When you have a hammer, everything looks like a nail (as the old saying goes). But what if you don't have a hammer? Well, sometimes, you can borrow a hammer. Then, hammer in hand, you can bang the virtual nails with the borrowed hammer, return it, and no one is the wiser. In this month's Java theory and practice, Brian Goetz demonstrates how data manipulation hammers such as SQL or XQuery can be applied to ad-hoc data.
Software engineers are notoriously obsessed, sometimes excessively, with performance. While sometimes performance is the most important requirement in a software project, as it might be when developing protocol routing software for a high-speed switch, most of the time performance needs to be balanced against other requirements, such as functionality, reliability, maintainability, extensibility, time to market, and other business and engineering considerations.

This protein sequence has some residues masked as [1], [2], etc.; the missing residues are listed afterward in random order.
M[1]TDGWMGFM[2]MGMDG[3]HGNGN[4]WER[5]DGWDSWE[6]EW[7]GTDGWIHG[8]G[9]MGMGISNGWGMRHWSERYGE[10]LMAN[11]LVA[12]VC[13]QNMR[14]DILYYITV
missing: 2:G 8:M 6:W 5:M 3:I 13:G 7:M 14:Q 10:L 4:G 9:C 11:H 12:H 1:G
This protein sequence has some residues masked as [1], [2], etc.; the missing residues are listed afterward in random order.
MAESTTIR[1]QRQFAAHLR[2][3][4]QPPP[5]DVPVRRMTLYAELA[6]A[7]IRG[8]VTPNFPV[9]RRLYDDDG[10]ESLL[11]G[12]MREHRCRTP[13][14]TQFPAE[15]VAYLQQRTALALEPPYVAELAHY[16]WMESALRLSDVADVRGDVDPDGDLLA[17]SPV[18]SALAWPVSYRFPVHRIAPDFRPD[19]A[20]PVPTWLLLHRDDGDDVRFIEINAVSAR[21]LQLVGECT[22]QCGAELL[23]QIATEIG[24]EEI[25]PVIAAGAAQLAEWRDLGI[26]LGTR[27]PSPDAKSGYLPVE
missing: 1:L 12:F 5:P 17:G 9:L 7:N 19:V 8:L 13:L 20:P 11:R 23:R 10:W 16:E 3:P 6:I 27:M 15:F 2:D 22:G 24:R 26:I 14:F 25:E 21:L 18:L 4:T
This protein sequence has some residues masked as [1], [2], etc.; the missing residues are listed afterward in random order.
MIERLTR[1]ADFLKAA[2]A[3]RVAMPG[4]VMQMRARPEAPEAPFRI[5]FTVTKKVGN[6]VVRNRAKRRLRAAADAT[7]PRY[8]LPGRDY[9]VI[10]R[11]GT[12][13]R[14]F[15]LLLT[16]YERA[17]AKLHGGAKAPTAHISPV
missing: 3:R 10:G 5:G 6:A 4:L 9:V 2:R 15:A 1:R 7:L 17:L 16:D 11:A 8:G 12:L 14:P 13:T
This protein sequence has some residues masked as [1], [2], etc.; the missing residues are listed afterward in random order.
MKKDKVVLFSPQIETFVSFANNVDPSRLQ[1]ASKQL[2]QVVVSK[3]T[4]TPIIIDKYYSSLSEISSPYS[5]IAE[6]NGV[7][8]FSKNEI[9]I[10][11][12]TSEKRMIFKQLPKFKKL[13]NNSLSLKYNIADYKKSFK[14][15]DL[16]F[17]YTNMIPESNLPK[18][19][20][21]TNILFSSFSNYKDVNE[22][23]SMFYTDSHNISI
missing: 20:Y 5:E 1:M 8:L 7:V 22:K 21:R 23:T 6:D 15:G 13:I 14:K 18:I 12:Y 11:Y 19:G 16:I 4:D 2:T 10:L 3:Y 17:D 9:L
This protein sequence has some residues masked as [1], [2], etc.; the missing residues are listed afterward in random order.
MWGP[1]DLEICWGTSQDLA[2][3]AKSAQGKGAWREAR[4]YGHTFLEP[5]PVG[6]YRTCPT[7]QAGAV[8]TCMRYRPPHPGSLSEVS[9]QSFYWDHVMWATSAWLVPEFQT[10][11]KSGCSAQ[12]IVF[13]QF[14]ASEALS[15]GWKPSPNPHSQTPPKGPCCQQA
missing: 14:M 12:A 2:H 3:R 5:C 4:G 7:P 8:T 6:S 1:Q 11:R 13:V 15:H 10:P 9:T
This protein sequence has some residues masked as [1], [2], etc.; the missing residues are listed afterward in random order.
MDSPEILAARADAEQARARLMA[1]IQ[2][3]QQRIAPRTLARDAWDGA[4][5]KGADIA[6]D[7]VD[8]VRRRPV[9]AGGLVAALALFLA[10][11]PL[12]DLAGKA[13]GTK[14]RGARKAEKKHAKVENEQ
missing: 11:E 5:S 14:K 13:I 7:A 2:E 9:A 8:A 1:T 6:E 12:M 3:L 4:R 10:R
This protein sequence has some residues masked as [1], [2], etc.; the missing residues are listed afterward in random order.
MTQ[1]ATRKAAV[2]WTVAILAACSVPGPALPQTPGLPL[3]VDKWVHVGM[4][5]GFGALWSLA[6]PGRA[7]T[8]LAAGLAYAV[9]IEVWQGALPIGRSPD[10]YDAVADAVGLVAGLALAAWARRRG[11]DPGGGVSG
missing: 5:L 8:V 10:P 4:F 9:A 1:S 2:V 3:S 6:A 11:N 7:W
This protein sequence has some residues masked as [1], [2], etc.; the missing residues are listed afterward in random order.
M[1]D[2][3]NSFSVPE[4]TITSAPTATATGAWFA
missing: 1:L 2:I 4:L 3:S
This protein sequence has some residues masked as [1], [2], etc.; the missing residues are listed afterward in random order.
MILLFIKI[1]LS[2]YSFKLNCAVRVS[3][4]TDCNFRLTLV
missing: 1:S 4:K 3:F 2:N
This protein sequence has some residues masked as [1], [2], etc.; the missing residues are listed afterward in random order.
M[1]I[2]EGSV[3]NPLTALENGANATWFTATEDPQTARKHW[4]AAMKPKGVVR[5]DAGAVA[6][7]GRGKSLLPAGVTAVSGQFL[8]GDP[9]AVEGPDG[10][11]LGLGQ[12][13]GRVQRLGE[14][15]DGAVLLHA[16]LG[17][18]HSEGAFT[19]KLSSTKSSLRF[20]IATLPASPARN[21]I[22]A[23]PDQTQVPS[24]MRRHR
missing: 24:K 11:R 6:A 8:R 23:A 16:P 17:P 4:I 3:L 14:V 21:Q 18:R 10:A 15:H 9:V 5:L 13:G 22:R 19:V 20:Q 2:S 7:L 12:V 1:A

Generic types, added in JDK 5.0, are a significant enhancement to type safety in the Java language. However, some aspects of generics may seem confusing, or even downright bizarre, to first-time users. In this month's Java theory and practice, Brian Goetz examines the common pitfalls that ensnare first-time users of generics.
The Java language may be the most widely used programming language to rely on garbage collection, but it is by no means the first. Garbage collection has been an integral part of many programming languages, including Lisp, Smalltalk, Eiffel, Haskell, ML, Scheme, and Modula-3, and has been in use since the early 1960s.